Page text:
The show goes on at Riverview High despite COVID-19 setback

Published on: March 25, 2021

The show goes on at Riverview High despite COVID-19 setback


As they say in the theater, “The show must go on,” and so it has at Riverview High, with special performances planned this month and next.

But first, a shout-out to music teachers and students throughout the school district of Hillsborough County, whose school board earlier this month affirmed March as “Youth Art and Music in Our Schools Month.”

“Research shows improved academic progress and success when it comes to the ability to learn music and to perform music,” said board member Melissa Snively, who, in addressing the proclamation at the March 9 board meeting, noted that she has a child who plays the violin and a child who plays the saxophone. “It has really improved their academic performance.”

Snively went on to say that in light of the ongoing pandemic and related COVID-19 protocols, “It’s nice to see there are several schools creating events around music performance.”

That brings us back to Riverview High, set to stage the third and final round of the 15th annual Riverview Idol fundraiser, a booster for the school’s many choral activities. The final competitive round is being staged Thursday, April 1, outside in the school stadium.

Show time is 7 p.m. and the ticket price is $5.

Also set to be performed in the coming weeks are two musical theater productions from Riverview High Theatre Troupe 5894, Edges and Rent. The shows, however, will not be performed in the Daron Hawkins Theatre, named posthumously for the school’s charter theater teacher, who laid the groundwork for Riverview’s award-winning theatrical program.

Hawkins died in 2013 after a long illness, five years after Riverview first opened.

Rather, in keeping with a long history of theatrical excellence, the shows Edges and Rent are set to be staged outside, on the field between the main office and auditorium. The shows are directed by Riverview theater director Casey Vaughan, who graduated from Riverview in 2009 and is a former student of both Hawkins and Stewart. Show dates are 7 p.m. March 25-27 for Edges and April 22-24 for Rent.

Masks and social distancing are required for all Riverview High productions.

These shows follow a tough year for performance groups, due to COVID-19 protocols being in place for a year now. Still, the show went on, albeit in a different manner, as evidenced by a Riverview High School Musical Facebook post from August 2020 about the musical, How To Succeed in Business Without Really Trying.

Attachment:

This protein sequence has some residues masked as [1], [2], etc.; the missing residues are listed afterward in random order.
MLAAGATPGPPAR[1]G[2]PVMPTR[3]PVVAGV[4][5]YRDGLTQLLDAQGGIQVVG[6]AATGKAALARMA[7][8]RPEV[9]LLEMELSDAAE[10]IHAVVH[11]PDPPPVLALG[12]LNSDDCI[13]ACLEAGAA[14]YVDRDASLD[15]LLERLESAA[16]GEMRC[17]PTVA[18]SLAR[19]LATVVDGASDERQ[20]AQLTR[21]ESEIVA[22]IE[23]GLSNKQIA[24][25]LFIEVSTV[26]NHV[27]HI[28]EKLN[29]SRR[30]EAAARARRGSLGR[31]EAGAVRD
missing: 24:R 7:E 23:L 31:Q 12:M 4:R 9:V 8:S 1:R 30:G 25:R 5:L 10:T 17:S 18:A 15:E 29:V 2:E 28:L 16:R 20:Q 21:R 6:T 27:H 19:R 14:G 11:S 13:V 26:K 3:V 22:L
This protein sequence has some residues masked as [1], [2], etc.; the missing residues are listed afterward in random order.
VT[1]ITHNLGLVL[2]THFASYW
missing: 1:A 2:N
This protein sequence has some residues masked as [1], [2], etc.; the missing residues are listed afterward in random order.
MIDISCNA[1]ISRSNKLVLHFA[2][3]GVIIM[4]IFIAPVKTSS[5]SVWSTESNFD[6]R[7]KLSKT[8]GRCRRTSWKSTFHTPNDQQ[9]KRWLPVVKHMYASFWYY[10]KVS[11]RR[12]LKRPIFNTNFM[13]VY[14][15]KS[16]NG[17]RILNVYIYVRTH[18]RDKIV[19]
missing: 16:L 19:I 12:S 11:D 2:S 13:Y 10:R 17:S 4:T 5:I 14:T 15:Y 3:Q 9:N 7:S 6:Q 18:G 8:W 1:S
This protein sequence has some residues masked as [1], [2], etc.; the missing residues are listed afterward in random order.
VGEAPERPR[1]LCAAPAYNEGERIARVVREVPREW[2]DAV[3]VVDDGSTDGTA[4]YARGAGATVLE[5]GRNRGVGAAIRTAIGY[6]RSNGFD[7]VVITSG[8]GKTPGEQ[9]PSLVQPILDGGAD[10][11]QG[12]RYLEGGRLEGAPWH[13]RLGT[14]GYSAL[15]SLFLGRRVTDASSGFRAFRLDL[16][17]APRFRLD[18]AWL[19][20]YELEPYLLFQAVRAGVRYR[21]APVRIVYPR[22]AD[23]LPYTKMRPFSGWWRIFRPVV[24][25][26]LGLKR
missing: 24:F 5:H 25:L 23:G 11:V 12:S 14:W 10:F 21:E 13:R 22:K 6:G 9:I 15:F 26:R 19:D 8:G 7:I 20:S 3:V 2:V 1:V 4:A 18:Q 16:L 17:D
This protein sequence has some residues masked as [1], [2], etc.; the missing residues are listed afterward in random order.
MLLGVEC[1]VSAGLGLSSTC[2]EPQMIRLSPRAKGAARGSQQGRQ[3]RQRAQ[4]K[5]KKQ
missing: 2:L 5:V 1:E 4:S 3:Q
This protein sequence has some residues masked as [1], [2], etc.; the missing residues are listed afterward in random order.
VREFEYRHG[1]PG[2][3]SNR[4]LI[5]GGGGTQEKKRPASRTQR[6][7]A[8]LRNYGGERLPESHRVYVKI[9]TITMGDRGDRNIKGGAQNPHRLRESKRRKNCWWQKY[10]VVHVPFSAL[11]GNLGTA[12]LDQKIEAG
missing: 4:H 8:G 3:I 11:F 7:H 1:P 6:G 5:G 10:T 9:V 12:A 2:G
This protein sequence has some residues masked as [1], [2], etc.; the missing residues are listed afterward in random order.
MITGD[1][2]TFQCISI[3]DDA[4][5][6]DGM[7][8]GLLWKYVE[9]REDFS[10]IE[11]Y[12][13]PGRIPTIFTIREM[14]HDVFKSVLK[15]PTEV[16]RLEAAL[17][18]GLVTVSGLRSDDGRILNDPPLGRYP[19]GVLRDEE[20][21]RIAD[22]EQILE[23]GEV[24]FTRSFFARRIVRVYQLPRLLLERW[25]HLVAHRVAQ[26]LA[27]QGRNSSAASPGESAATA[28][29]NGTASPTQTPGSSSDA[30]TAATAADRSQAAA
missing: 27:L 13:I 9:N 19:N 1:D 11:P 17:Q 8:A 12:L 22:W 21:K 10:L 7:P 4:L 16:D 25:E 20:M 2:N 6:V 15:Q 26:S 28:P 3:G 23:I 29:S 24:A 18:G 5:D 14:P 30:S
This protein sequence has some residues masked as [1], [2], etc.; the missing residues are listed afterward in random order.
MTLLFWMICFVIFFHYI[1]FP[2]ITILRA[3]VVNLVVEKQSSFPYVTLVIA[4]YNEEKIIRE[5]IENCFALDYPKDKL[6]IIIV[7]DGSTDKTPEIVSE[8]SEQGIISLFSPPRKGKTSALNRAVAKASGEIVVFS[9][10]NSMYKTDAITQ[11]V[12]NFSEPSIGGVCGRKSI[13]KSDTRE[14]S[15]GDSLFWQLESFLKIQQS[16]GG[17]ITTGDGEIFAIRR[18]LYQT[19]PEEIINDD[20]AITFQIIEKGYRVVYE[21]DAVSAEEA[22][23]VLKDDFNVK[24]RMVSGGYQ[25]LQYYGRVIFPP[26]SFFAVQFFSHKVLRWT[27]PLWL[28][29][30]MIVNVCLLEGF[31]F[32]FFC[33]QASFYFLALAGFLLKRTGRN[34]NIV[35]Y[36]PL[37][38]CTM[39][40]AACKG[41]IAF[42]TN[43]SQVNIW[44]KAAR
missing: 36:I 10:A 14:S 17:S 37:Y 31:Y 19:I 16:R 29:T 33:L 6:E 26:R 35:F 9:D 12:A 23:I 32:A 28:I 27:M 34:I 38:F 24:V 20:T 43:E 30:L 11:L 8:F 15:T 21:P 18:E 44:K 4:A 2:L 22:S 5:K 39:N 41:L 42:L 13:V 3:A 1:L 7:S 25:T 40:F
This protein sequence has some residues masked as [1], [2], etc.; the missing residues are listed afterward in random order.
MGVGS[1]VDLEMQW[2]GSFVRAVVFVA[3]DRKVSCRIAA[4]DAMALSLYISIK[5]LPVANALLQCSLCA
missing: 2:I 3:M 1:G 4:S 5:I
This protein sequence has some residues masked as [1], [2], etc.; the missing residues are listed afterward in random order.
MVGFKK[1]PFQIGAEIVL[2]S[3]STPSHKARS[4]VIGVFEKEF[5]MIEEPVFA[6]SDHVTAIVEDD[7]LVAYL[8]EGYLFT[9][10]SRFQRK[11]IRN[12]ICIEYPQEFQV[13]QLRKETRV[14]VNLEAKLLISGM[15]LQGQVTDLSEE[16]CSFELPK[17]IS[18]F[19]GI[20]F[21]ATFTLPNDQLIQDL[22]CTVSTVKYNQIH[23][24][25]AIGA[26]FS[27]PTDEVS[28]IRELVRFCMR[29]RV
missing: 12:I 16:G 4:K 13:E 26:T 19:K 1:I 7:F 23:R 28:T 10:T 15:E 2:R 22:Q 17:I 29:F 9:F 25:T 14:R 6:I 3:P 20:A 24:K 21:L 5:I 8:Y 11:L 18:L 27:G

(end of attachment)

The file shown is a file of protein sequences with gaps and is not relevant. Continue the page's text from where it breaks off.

“The cast, crew and pit orchestra worked hard this year to prepare only to have to cancel the show weeks before our performances,” reads the post. “In June, some of our cast came back to record this compilation of songs from the show. Thanks to all who were a part of the musical this year.”

The virtual performance is still available at the RHS Musical channel on

Chorus teacher Liz Stewart said she has had to stage her concerts outside in the school’s amphitheater, near the gym, with her performers both masked and socially distanced while they were singing. Audience members were required to follow the protocols as well.

For the first two rounds of this year’s Riverview Idol performances, Stewart put to good use the portable stage donated by the Riverview Woman’s Club in January.

Since its establishment in 2012, not counting the pandemic year of 2020, the woman’s club has hosted a holiday luncheon featuring Riverview High’s musical groups.

“We’ve gotten really creative with COVID,” Stewart said. “This year we did a virtual performance for their holiday luncheon and they were still very generous with their donation for our program.”

Stewart is the force behind Riverview Idol, which is down to five finalists: Taniyah Asbell, Jena Calderon, Giana Palacios, Dedrick Sanders and Juliana Shryock. Hosting the idol is Sydney Beck, a former winner.

Stewart noted that many Riverview Idol winners have gone on to sing professionally.

Riverview Idol has evolved into three rounds of competition. Round one involves up to 25 contestants singing for three minutes each. At then end, audience members are asked to select their top 10 favorite performances, which lessens the effect of votes based on pre-show favorites.

“People are going to come to support somebody they know, but they have to pick nine other performers they like as well,” Stewart said.

In round two, performers are paired randomly in groups of two. “You might have a Disney singer paired with a gospel singer, or some other uncommon combination,” Stewart said. “You mix up these people who would never sing together, and they get real creative how they come up with a solution to showcase their talent and ability.”

In round two’s first act, the singers perform in the randomly selected pairs. In the second act, they sing solo, with the three judges giving their feedback. At the end of the night, audience members select their top five performers, which leads to the final round of competition

Stewart gave a shout-out to her dear friend, Josie Costa, a community volunteer who for years before her death aided in the efforts to run the Riverview Idol fundraiser.

“Josie did this with me for 10 years,” Stewart said. “This was our project together. She helped me organize it. She was the outside person who kept it real objective. I appreciate every minute that she’s ever donated of her time to help me put on Riverview Idol and the annual Vocal Valentines fundraiser. Whatever I needed to make sure that the show went on, Josie was there to get it done.”

Riverview High School is at 11311 Boyette Road. Call 813-671-5011.